This episode I'm sharing a sheep to skein story that is very local to me and in an area of the UK I have loved for a long time: the South Downs. A few weeks ago I traveled to meet Louise, the founder of South Downs Yarn, and we hiked around Cissbury Ring while she pointed out sheep from the flock. I was left energised by a story of such passion and commitment to locally produced wool. I was also impressed by the highest respect that Louise shows towards all the people (and animals) involved in this story. Louise's local knowledge was completely captivating and I'm so excited to share both some audio and written words with from her with you today.
"The main motivation for SDY was to create a yarn that celebrated its situated-ness. I wanted to knit with Southdown wool from sheep that had been bred and grazed in the vicinity of the South Downs. It’s probably no coincidence that the creation of the South Downs National Park (2011) was happening at the same time as I was developing SDY. The idea of the SDNP goes back to the 1920s and I was also deep in reading about the Society of Sussex Downsman, founded in 1923 which is where the conversation about preserving ‘beauty spots’, ancient monuments and rights of way started.
So, geographically the South Downs stretches from Winchester in the west to Eastbourne in the east. It also encompasses the western weald (which is wooded) and some of the coastal plain, but it is mostly known for its chalk downland and this is the native habitat of the Southdown sheep.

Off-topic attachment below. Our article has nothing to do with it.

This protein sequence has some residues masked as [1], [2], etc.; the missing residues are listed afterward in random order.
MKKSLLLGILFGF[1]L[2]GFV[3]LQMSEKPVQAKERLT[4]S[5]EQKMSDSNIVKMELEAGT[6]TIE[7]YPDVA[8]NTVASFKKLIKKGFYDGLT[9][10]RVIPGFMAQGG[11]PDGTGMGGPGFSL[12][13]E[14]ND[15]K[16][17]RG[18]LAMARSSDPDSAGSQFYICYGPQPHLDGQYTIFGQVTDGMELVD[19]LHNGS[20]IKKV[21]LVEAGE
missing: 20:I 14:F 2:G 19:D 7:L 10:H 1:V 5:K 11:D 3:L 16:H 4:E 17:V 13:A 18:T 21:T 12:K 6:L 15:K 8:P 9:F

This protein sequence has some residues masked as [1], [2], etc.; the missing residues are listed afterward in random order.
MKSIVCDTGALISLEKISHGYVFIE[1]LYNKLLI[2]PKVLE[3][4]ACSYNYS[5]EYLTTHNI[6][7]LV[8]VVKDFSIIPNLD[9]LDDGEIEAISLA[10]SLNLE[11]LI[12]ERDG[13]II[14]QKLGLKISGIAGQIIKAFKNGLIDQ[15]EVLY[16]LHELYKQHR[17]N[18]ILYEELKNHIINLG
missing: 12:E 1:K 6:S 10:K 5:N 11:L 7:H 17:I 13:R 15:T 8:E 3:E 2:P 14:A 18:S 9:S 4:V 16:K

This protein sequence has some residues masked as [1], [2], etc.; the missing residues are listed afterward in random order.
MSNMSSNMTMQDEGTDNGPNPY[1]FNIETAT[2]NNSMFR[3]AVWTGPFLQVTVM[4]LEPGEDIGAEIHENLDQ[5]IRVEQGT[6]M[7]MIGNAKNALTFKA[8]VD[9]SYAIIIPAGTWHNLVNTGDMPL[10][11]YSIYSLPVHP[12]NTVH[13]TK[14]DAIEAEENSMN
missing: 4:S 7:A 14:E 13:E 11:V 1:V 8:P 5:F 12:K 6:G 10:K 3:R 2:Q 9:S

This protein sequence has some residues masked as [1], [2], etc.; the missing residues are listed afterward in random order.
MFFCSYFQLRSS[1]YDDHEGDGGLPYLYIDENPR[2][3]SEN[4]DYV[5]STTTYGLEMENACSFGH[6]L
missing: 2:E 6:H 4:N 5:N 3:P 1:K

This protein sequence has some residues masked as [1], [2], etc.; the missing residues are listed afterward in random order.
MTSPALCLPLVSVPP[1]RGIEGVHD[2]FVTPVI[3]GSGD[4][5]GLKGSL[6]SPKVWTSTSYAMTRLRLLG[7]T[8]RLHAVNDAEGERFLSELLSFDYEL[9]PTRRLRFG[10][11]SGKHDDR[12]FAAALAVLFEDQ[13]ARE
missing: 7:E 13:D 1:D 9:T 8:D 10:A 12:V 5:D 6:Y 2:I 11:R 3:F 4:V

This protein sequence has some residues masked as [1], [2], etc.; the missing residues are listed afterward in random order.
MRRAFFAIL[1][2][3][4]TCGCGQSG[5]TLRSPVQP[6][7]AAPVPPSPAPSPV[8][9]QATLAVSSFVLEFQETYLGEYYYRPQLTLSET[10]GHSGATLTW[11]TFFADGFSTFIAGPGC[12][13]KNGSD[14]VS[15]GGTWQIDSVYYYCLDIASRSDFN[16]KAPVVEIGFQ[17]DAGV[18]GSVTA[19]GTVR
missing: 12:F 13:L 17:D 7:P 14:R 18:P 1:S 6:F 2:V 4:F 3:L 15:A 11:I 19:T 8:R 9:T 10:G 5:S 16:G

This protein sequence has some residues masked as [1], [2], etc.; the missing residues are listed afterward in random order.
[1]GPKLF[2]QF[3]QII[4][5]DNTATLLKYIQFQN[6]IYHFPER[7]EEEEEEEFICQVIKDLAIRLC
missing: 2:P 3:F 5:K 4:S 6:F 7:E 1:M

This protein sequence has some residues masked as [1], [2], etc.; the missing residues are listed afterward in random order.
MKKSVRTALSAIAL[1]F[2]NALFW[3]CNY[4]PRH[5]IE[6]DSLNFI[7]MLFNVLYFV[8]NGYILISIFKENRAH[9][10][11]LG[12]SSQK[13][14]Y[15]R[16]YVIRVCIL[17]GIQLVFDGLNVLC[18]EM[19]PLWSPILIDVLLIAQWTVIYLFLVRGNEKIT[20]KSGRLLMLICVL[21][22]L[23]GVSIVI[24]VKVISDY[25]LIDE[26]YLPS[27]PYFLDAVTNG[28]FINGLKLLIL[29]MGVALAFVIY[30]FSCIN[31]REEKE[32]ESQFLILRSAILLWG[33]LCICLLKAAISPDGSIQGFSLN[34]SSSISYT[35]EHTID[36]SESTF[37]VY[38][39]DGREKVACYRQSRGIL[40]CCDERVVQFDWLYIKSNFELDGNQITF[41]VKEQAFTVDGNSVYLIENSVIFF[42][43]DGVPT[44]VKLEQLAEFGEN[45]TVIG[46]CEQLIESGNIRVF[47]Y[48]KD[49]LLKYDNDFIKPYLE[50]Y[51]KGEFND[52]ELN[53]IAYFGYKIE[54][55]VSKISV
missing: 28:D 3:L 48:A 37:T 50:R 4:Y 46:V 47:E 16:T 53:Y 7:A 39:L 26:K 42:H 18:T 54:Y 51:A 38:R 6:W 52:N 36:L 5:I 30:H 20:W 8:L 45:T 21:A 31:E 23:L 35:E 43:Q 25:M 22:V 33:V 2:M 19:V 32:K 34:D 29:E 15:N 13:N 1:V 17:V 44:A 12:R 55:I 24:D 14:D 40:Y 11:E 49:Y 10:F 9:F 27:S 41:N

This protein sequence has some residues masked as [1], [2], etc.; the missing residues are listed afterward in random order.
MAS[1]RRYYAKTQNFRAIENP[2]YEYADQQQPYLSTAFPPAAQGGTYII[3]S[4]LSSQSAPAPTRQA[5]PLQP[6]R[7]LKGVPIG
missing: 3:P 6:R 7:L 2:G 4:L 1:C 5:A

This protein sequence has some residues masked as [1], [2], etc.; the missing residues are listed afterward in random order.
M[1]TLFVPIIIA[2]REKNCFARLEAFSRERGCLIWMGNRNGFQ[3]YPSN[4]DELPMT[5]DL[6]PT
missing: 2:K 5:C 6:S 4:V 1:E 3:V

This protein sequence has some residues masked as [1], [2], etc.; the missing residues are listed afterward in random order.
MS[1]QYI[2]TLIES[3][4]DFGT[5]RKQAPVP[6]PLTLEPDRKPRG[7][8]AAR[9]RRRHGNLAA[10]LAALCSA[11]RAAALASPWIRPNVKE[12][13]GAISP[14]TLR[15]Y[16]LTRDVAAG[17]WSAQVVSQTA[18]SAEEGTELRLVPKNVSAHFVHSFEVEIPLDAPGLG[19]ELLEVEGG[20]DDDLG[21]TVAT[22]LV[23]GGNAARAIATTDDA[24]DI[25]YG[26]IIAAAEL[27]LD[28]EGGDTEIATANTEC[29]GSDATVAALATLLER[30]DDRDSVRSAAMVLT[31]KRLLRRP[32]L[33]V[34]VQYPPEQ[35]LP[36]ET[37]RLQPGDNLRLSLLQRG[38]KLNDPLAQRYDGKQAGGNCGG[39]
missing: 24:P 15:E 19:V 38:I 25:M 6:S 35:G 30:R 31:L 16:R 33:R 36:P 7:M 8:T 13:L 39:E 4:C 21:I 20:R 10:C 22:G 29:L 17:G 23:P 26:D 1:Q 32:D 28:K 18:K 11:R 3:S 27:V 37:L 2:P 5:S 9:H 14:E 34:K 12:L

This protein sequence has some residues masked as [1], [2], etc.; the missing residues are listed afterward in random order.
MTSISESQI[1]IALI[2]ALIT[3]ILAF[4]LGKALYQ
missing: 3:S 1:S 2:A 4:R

So, although there are some fabulous Southdown flocks outside Hampshire and Sussex, I only work with those that are still being reared and shepherded here in my local environment.
What is important from my perspective is not the size of the flock, rather the way the flock is managed and the interest of the shepherd in the dual purpose of the Southdown. It’s vital for me to develop a relationship with the shepherd[s] and the flock. Whilst there are strict regulations that govern all aspects of keeping livestock from animal welfare to registration and movement, I want to work with those who not only comply with these rules but also feel they share the purpose of SDY.
That is to celebrate the heritage of the breed and work towards reviving it to once again be known as much for its wool as for its meat.
The provenance of the yarn is central to this. Being able to tell customers which flock the yarn has come from including its lineage, where it grazes, who shears it and who shepherds it, is not only of interest but hopefully a way to connect people with a mutual interest in sustainability.
I will be starting a series of articles [on the blog] called ‘Southdown Folk and their Flocks’ which will give an introduction to each of the shepherd and flock that we work with."
Music provided by Noisetrade
Fly, fly, fly by Adrina Thorpe
Truth by Tim Halperin